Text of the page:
Accessibility

What is Accessibility?

Accessibility ensures that all students can equally access, use, and understand learning content. This is often achieved through universal design. Universal design for learning takes into consideration a variety of learning modalities and disabilities. Accessible course materials includes alt text for images and graphs, a clear course structure, and captioning and transcripts for course media like videos and audio.

Why is Accessibility Important?

Legally, online course materials are required to be accessible to all students (see WebAIM’s overview of United States Laws). However, designing accessible course content is not solely for the benefit of students with disabilities. Research has shown that all students can benefit from certain improvements in the usability of course materials. For example, providing accurate video transcripts can improve comprehension for non-native speakers.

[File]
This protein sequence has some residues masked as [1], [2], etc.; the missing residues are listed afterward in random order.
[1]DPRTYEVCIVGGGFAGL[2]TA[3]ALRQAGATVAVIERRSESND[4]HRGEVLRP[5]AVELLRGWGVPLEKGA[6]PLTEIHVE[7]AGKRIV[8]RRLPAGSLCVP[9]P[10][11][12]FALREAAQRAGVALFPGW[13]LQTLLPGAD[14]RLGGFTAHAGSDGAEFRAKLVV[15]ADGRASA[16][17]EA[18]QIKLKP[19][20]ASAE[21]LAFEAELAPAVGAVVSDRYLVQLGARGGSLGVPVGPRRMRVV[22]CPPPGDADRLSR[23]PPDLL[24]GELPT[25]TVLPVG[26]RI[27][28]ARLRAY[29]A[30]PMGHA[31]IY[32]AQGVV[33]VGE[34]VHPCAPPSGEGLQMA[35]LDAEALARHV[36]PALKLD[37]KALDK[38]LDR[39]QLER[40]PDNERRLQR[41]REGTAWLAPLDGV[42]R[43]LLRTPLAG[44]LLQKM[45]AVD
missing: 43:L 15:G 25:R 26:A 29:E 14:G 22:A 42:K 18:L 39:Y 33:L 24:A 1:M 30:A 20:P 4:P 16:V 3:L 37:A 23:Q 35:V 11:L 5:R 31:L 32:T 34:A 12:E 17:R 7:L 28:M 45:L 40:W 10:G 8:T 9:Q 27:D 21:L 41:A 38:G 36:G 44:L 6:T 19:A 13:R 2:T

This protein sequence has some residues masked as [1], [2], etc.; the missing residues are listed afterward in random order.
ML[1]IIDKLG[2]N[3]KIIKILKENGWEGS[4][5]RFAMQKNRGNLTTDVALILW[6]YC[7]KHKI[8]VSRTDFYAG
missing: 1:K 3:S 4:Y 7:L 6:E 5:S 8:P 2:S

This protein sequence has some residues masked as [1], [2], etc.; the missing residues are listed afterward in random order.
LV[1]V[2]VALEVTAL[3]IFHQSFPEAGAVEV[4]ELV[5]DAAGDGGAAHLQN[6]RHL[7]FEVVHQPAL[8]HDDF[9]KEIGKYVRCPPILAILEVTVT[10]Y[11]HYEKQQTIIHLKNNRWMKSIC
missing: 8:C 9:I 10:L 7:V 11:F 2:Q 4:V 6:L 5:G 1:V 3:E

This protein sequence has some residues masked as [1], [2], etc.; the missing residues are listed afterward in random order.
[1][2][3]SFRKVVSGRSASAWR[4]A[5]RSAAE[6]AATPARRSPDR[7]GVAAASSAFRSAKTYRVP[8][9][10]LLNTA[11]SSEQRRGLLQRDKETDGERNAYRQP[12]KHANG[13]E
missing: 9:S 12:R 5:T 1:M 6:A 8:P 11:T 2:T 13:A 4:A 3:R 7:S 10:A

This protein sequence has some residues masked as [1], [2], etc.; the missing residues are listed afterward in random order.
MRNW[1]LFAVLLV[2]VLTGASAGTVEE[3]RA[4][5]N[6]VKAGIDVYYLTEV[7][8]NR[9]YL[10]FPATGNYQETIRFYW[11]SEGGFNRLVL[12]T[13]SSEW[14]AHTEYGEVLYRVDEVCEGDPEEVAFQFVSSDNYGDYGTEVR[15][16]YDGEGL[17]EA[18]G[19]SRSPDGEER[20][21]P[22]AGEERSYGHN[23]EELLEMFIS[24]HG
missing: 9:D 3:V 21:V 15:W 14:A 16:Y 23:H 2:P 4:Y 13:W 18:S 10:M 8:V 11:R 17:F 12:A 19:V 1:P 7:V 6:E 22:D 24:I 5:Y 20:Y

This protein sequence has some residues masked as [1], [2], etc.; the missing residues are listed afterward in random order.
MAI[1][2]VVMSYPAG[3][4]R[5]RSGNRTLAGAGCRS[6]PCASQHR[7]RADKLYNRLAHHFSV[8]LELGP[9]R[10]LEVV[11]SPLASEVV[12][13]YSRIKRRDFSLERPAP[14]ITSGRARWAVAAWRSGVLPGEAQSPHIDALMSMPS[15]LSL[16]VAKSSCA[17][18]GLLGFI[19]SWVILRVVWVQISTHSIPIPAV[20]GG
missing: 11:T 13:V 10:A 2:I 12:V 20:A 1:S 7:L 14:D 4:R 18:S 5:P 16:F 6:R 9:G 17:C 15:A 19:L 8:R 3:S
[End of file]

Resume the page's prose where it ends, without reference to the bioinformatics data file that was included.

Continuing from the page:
When creating online courses, keeping in mind the principles of universal design will help you ensure that materials are easy to use and understand for all learners. For specific questions, please contact Cornell Student Disability Services (SDS). Additional resources related to accessibility for digital content can be found on CIT's Accessibility Website.

Considerations for Accessibility

In blended and online courses, accessibility needs to be considered before students may disclose a disability. Try to add course materials as pages instead of as documents to increase the accessibility of the content. Captioning and transcripts may have a fee associated with them.

Getting Started with Accessibility

Contact the Center for more information on accessibility in blended and online courses or explore the Resource Library items on your own. For general information about accessibility, contact Cornell Student Disability Services (SDS).